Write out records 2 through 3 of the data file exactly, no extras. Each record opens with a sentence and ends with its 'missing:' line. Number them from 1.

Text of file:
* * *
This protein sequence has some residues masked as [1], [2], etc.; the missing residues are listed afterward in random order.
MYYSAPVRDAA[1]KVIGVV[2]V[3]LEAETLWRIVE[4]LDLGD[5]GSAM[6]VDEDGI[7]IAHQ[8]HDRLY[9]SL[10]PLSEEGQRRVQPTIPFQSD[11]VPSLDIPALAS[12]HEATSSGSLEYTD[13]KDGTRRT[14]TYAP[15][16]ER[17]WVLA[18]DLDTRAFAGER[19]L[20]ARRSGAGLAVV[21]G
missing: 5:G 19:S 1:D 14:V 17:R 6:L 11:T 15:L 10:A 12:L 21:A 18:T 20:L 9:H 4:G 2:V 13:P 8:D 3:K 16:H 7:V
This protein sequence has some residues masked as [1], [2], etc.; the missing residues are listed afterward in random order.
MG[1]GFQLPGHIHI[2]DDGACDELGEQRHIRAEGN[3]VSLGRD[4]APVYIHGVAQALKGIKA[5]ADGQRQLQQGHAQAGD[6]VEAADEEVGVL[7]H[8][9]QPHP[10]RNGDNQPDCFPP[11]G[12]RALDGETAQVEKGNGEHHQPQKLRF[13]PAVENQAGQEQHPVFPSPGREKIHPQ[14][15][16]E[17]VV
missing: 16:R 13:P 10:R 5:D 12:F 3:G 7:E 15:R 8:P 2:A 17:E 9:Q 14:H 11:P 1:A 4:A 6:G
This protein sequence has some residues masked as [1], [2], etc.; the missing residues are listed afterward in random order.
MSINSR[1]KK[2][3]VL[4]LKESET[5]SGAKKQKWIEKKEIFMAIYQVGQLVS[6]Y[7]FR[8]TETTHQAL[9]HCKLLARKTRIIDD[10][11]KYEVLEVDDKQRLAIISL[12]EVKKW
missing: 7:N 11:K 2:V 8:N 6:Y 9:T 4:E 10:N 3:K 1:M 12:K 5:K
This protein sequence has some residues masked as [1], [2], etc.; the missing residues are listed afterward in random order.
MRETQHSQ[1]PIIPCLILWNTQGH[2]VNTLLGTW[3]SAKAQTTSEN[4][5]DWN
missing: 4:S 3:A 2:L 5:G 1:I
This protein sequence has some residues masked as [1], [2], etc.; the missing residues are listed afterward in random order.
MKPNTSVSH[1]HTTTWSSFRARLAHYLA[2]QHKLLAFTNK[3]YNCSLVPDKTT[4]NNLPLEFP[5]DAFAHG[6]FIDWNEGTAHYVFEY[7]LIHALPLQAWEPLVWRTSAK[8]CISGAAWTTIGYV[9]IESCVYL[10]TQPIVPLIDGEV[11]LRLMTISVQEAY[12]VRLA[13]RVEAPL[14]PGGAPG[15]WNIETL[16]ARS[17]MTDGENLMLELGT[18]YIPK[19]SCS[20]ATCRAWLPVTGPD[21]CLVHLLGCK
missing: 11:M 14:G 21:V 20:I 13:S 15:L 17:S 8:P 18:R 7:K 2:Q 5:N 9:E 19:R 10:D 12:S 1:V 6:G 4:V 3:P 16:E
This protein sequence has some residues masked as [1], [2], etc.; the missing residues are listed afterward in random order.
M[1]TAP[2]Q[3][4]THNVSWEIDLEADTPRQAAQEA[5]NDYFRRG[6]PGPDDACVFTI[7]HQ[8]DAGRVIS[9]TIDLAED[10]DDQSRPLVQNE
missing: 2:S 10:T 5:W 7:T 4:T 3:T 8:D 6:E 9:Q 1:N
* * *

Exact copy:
This protein sequence has some residues masked as [1], [2], etc.; the missing residues are listed afterward in random order.
MG[1]GFQLPGHIHI[2]DDGACDELGEQRHIRAEGN[3]VSLGRD[4]APVYIHGVAQALKGIKA[5]ADGQRQLQQGHAQAGD[6]VEAADEEVGVL[7]H[8][9]QPHP[10]RNGDNQPDCFPP[11]G[12]RALDGETAQVEKGNGEHHQPQKLRF[13]PAVENQAGQEQHPVFPSPGREKIHPQ[14][15][16]E[17]VV
missing: 16:R 13:P 10:R 5:D 12:F 3:G 7:E 15:R 8:P 2:A 17:E 9:Q 14:H 11:P 1:A 4:A 6:G
This protein sequence has some residues masked as [1], [2], etc.; the missing residues are listed afterward in random order.
MSINSR[1]KK[2][3]VL[4]LKESET[5]SGAKKQKWIEKKEIFMAIYQVGQLVS[6]Y[7]FR[8]TETTHQAL[9]HCKLLARKTRIIDD[10][11]KYEVLEVDDKQRLAIISL[12]EVKKW
missing: 7:N 11:K 2:V 8:N 6:Y 9:T 4:E 10:N 3:K 1:M 12:K 5:K